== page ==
E CORPS RECRUIT DEPOT SAN DIEGO --
The popping sound from a paintball marker sent chills down his spine.
The marker, an air-powered device used to shoot paintballs, malfunctioned making a rapid popping sound. The sound would normally inspire any avid paintballer to make his move against the player experiencing the malfunction during a game, but the sound was too familiar for Lance Cpl. Elmer Ugarte, 21, a former machine gunner who served with Company E, 2nd Battalion, 7th Marine Regiment, while deployed to Iraq.
Paintball is an extreme sport in which participants eliminate opponents from play by hitting them with paintballs shot from a compressed-gas-powered “marker.”
Ugarte and 14 other wounded warriors recovering from combat-related injuries were given an opportunity to play paintball for free, at Mr. Paintball USA in Escondido, Calif., Nov. 16.
The event was held as part of the Naval Medical Center San Diego Athletic Complex’s Warrior Athlete Program, which is designed to assist wounded warriors in their rehabilitation and to help renew their quality of life.
“Recreation plays a huge role in (the wounded warriors’) physical and emotional recovery,” said Doug Droback, sports and aquatics coordinator, NMCSD. “Not only is it morale boosting, but it helps them learn to live with their disabilities.”
As early as a few months ago, some of the wounded warriors were serving in the streets of Iraq and in the mountains of Afghanistan, fighting the Global War on Terrorism.
Some of these Marines were wounded by enemy bullets, and many were injured during improvised explosive device attacks. Some of the wounded warriors have been diagnosed with post traumatic stress disorder, which can occur after living through a traumatic event, according to the U.S. Department of Veterans Affairs.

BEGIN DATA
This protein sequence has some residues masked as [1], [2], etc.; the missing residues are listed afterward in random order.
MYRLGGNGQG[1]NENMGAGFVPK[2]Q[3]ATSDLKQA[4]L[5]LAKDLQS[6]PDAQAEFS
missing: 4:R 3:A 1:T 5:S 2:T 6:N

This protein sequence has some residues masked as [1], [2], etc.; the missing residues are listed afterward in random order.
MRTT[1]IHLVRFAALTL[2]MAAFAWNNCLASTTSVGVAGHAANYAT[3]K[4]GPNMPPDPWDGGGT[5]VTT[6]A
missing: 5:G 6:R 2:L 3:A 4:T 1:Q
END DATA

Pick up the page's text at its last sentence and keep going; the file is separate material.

“When we first organized the (paintball game), we were unsure how the (wounded warriors) would react,” said Marla Knox, executive director, San Diego Adaptive Sports Foundation. “They were really quiet at first, but they later came out of their shells and began to enjoy it.”
An anxiety disorder, PTSD can cause victims to relive past events; loud noises can bring back memories of explosions, or for Ugarte, the sound of a paintball marker brought back memories of gunfire.
Ugarte, a native of San Diego, said he began playing paintball two years ago as a way to bond with his brother. This was his first time playing since he was shot in the chest by a sniper while patrolling Karmah, Iraq, on July 23.
“I never saw the man who shot me,” said Ugarte. “Since then, I have always been on guard and felt like someone was out to get me,” said Ugarte.
The surgery from Ugarte’s wound left a scar from his sternum to several inches below his naval. He had to wear padding on his chest for protection from the paintball impacts.
“I was a little jumpy when we first got there, but after a while, the (paintball markers) didn’t sound like real weapons at all,” said Ugarte, who used his brother’s paintball marker during the day at Mr. Paintball USA. “Paintball can be similar to war because of the fact that you’re shooting at each other. The difference is that nobody dies, and one mistake won’t cost you your life. Paintball has helped some of that paranoia go away and has helped me realize that I’m safe now.”